Top news: multimedia reports enhance tumor tracking; and public clouds not secure
Diagnostic Reading summary includes: NIH study shows multimedia reports enhance tumor tracking; cloud survey finds patient data might not be protected; what providers can learn from the hospitality industry; radiology as a business is becoming increasingly complex; and patient engagement reduces readmission from chronic conditions.
Multimedia radiology reports enhance tumor tracking – Auntminnie
Multimedia radiology reports that provide hyperlinks to annotated tumor measurements and include graphs that show treatment response can improve how these lesions are tracked over time, according to recently published research. In a retrospective study involving nearly 500 lesions, a team from NIH found that multimedia reports significantly improved concordance between radiologists and oncologists in selecting and measuring target lesions, compared with text-only radiology reports. The result is fewer discrepancies between what radiologists are measuring and what oncologists are using to evaluate how tumors are responding to therapy.
Cloud survey: quarter of healthcare organizations put patient data at risk in public cloud – Health Management Technology
A recent cloud survey analyzes healthcare organizations’ use of public cloud, the utilization of public cloud implementations, and how data is protected in these cloud environments. The survey of 51 healthcare and biotech organizations found that 25% of healthcare organizations using the public cloud do not encrypt their data. The survey also found that 63% of healthcare organizations say they intend to use multiple cloud vendors, and 38% of organizations with data in a multi-cloud environment are not using any form of encryption. Continue reading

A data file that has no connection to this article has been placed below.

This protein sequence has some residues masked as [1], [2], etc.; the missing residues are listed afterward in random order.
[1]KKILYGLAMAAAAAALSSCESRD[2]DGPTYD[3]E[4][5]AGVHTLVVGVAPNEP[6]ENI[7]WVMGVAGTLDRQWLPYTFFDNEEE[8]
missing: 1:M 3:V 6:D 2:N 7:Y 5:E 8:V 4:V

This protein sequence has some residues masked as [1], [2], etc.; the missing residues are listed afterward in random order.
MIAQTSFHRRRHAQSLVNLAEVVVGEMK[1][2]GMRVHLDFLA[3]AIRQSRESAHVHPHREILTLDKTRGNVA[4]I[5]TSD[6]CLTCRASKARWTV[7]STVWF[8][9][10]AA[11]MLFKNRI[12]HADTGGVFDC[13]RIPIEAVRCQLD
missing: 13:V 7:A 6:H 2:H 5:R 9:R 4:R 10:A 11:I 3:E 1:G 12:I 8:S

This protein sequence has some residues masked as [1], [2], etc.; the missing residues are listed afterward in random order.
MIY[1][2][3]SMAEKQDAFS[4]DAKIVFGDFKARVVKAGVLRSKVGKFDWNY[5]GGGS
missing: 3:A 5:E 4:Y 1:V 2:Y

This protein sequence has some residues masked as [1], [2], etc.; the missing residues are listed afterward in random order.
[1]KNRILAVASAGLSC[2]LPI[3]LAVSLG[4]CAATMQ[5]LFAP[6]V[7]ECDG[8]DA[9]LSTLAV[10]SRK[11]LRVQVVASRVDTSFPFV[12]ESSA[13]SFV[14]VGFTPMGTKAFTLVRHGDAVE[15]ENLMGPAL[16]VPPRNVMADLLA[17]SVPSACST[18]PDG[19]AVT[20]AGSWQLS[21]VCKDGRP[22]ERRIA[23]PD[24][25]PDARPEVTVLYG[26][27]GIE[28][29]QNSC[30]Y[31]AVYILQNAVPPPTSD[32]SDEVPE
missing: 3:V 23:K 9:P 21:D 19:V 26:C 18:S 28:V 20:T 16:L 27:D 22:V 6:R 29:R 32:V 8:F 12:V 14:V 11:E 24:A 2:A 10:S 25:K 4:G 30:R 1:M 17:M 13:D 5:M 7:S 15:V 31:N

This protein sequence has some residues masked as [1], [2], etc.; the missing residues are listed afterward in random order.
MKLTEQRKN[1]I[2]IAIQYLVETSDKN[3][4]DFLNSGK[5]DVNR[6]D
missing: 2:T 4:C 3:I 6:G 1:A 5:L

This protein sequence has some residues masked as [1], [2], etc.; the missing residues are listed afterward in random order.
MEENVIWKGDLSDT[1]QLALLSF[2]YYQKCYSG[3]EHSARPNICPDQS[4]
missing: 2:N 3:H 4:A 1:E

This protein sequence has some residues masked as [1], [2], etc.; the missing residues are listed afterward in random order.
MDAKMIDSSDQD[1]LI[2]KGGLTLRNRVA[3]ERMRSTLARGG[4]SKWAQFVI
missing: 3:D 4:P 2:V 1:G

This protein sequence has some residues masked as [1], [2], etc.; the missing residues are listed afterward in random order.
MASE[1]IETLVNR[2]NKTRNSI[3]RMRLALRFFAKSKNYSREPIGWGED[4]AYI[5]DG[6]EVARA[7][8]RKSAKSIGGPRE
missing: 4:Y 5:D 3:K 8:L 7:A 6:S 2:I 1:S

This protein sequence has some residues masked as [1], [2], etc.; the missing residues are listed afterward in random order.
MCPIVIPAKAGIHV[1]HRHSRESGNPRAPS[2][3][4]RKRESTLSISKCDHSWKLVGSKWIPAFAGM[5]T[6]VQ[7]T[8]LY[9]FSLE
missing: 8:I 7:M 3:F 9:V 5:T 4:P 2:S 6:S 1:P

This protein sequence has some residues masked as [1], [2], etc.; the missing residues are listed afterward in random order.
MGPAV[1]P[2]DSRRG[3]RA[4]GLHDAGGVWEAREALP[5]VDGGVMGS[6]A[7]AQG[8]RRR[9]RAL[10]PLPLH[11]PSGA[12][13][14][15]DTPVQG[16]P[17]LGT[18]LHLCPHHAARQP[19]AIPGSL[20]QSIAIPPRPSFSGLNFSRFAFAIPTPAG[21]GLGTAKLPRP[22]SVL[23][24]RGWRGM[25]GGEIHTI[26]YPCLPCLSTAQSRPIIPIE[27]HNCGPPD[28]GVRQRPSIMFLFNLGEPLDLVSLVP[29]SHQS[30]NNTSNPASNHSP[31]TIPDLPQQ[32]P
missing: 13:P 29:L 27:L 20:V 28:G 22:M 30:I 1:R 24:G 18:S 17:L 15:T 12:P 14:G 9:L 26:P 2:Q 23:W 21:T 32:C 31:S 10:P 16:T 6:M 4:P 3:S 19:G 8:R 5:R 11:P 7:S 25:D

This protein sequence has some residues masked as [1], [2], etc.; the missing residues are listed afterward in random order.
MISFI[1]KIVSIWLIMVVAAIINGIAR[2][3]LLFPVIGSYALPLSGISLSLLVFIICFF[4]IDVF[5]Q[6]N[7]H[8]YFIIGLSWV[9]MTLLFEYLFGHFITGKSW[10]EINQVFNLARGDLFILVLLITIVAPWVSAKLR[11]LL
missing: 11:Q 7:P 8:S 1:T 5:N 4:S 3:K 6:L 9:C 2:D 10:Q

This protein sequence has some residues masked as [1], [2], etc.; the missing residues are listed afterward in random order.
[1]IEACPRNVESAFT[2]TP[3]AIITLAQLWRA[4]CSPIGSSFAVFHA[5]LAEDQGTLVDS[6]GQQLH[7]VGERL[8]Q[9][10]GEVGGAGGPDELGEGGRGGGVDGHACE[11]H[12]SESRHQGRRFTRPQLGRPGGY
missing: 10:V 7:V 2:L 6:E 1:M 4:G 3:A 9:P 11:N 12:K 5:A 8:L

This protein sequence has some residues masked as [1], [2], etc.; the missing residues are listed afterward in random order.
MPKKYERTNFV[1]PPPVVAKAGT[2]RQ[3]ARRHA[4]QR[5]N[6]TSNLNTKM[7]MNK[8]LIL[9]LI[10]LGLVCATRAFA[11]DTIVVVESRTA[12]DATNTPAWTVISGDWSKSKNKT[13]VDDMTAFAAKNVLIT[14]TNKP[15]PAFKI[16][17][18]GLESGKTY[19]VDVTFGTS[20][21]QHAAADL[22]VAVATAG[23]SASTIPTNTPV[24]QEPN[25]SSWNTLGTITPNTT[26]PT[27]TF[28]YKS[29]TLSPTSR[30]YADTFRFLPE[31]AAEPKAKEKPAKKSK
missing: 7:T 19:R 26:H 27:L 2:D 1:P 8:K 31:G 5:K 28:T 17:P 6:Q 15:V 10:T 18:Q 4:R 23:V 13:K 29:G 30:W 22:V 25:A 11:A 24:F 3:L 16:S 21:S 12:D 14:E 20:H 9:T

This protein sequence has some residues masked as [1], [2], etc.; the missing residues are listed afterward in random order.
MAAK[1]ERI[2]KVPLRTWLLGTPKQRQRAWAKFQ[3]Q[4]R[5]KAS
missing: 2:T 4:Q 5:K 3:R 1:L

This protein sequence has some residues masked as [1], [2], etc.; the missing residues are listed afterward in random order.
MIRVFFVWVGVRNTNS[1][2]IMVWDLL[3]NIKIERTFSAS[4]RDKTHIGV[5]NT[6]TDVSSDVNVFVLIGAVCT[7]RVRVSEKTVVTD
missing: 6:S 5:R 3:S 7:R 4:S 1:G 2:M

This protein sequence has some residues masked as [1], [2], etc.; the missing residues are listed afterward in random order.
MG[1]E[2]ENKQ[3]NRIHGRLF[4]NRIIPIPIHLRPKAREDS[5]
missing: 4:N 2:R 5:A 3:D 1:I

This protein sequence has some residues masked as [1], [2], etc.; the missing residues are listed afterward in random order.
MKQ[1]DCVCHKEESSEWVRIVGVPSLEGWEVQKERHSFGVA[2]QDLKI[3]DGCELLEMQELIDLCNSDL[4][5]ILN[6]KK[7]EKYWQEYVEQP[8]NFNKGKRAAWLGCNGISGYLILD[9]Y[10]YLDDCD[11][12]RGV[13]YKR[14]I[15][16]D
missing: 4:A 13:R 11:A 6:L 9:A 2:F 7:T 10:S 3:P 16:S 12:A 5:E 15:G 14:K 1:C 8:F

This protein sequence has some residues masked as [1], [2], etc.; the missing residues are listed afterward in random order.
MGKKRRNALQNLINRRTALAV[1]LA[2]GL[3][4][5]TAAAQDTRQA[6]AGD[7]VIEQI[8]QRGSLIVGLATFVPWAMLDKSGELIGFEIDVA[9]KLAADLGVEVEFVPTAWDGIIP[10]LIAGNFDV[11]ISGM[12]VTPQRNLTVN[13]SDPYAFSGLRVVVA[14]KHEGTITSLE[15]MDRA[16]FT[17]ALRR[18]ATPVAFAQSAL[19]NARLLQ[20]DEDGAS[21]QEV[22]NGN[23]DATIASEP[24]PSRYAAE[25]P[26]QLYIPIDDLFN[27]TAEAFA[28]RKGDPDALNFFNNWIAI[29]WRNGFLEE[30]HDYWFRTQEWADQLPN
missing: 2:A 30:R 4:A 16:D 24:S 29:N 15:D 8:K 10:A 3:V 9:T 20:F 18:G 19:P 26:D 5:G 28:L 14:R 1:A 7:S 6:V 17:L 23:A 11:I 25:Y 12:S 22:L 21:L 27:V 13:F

Enterprise image viewers aren’t all equal; get the guide
An enterprise image viewer is your organization’s connection among stakeholders, linking radiologists with referring physicians, patients with doctors, and clinicians at home with specialists across the country.
It’s understood that the most crucial aspect of every radiology diagnostic report is the image. Yet referring physicians and other clinicians typically see only words—the written reports and conclusions dictated by radiologists.
An enterprise image viewer – also known as an universal image viewer – bridges the gap, displaying images of many types—not just DICOM—and other clinical data such as JPEG photos, videos, ECGs, and scanned PDF clinical documents. A new white paper, “Enterprise Access Viewer”, explores and explains the requirements for an effective universal image viewer.